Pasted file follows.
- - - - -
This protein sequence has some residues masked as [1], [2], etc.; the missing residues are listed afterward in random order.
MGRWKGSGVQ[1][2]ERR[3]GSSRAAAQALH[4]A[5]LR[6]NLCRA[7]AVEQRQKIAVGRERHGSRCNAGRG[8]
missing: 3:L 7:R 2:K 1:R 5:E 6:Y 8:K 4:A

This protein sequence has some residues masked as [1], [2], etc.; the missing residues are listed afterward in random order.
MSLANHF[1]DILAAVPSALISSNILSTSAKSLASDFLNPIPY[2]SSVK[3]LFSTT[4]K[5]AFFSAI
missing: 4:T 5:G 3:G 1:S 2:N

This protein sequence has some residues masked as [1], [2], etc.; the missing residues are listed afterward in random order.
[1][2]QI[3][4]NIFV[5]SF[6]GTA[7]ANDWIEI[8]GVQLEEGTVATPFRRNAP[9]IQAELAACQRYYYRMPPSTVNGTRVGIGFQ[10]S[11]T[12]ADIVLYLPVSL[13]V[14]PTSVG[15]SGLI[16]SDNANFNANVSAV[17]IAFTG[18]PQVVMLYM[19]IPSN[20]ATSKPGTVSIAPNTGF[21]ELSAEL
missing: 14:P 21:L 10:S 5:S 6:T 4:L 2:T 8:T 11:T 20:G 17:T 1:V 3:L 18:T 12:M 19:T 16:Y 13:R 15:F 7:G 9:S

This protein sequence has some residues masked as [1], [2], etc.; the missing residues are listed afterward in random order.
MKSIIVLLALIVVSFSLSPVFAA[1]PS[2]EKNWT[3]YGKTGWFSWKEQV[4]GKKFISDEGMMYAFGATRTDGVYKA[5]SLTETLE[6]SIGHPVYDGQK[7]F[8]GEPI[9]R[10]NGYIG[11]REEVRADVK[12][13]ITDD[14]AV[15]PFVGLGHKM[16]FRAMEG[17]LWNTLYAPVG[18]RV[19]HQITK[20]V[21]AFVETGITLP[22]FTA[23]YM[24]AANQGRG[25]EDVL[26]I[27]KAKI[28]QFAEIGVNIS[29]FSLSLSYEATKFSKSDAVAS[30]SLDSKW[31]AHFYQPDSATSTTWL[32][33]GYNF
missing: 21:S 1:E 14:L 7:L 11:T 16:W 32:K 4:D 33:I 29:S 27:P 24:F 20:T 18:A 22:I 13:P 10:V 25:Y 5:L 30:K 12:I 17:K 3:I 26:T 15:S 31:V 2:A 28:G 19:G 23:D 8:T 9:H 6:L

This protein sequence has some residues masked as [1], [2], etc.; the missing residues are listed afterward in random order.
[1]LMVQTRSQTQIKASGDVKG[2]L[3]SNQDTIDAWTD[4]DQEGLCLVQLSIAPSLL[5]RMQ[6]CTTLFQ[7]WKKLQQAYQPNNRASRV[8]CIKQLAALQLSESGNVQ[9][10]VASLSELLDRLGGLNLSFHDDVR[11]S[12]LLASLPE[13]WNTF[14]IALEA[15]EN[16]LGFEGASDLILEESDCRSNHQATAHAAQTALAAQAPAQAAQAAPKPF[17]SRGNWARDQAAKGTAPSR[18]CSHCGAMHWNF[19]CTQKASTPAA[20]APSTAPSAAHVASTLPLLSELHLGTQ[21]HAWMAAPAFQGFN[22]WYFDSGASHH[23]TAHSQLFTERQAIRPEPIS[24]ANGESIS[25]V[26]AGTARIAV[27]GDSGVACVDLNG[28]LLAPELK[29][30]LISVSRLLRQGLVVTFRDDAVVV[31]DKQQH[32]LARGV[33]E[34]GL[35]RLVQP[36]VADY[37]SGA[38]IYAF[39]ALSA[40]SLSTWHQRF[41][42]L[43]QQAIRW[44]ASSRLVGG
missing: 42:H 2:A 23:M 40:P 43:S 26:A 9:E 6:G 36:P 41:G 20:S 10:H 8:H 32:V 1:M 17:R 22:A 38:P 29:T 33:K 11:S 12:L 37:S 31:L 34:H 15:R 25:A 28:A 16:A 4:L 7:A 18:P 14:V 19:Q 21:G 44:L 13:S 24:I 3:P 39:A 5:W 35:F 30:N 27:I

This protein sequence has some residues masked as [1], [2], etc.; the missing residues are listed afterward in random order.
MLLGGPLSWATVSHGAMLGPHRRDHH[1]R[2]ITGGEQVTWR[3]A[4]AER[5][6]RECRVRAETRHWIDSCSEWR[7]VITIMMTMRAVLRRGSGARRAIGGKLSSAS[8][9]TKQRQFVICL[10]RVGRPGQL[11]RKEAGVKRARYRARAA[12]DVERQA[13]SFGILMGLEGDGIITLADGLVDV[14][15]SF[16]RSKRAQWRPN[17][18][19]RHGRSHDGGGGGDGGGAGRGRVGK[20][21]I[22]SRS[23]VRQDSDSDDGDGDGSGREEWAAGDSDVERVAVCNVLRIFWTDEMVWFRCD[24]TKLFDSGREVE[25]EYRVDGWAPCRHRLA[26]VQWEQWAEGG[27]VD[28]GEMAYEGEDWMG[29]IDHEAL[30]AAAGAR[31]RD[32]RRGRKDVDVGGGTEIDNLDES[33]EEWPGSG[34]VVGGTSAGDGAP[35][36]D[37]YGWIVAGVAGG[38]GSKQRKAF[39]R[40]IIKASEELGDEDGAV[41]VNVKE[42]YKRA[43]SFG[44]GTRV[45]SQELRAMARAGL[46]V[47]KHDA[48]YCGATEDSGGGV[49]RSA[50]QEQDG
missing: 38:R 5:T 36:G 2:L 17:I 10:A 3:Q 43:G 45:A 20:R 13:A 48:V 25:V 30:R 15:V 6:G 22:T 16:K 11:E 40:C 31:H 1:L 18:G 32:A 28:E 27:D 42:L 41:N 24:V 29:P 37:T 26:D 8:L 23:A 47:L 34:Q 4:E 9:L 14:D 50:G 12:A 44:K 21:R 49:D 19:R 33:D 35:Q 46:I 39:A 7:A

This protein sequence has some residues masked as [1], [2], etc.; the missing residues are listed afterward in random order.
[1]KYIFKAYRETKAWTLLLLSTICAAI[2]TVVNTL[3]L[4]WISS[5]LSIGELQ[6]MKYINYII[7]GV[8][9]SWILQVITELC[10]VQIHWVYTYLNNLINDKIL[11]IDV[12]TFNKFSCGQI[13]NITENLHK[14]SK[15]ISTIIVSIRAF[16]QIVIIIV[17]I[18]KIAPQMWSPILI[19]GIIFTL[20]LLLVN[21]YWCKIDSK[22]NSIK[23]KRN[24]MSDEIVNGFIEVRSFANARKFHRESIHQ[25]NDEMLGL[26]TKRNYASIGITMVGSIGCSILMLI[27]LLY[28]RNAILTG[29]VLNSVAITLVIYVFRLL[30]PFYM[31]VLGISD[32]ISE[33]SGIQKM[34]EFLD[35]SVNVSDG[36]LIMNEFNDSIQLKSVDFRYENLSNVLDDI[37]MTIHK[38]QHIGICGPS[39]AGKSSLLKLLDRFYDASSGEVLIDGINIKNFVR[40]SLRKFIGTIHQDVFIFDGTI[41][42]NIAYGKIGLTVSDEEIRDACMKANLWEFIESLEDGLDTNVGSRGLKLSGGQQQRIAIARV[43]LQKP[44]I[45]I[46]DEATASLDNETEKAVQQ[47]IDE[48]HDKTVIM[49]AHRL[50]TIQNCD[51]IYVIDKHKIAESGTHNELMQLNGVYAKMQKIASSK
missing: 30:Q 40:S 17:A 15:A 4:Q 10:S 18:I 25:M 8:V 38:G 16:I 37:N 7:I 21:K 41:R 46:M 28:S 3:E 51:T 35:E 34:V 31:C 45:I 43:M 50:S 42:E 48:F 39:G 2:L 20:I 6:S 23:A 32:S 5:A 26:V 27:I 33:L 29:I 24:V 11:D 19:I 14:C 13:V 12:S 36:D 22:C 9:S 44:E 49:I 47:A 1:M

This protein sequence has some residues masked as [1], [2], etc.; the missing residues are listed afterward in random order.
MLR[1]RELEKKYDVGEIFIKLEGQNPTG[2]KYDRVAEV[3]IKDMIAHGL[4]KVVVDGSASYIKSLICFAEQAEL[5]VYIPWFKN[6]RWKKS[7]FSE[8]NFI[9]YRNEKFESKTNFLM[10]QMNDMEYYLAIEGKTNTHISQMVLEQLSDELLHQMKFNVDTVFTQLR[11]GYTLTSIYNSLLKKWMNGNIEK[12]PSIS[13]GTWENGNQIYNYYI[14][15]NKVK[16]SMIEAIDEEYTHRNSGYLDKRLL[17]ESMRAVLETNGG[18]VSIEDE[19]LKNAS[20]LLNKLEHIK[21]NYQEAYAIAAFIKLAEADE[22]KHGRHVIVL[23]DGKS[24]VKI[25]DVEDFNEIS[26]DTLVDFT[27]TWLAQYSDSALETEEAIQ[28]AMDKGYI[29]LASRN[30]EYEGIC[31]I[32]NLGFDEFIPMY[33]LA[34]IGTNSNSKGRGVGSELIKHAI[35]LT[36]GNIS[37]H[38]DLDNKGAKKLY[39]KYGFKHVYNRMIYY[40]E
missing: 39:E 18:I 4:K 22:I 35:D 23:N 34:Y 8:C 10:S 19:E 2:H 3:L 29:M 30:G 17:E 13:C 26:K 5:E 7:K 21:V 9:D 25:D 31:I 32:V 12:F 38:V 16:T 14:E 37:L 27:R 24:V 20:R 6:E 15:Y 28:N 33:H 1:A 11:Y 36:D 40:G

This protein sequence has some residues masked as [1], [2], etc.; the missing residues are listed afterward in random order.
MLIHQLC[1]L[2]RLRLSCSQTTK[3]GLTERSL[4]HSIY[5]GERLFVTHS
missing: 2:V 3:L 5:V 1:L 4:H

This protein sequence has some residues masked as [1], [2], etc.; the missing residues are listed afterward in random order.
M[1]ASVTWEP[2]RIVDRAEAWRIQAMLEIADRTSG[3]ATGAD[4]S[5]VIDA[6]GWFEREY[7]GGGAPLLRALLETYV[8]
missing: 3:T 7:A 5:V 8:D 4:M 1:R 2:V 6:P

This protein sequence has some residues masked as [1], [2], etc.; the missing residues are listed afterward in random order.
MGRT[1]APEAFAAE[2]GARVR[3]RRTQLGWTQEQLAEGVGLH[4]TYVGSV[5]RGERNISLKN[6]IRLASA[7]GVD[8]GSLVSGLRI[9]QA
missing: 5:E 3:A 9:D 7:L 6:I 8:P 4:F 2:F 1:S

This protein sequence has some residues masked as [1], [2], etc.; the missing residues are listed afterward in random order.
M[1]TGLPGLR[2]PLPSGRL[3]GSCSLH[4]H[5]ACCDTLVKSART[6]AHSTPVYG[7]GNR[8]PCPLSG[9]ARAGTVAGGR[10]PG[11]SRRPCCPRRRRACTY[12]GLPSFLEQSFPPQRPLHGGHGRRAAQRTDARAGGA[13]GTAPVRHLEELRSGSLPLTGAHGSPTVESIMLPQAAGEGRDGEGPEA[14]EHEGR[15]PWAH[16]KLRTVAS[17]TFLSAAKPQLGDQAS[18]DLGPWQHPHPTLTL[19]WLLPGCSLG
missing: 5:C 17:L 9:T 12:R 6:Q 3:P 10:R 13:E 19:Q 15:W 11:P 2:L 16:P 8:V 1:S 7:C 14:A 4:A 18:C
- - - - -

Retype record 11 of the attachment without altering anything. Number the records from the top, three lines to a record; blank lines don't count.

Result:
This protein sequence has some residues masked as [1], [2], etc.; the missing residues are listed afterward in random order.
MGRT[1]APEAFAAE[2]GARVR[3]RRTQLGWTQEQLAEGVGLH[4]TYVGSV[5]RGERNISLKN[6]IRLASA[7]GVD[8]GSLVSGLRI[9]QA
missing: 5:E 3:A 9:D 7:L 6:I 8:P 4:F 2:F 1:S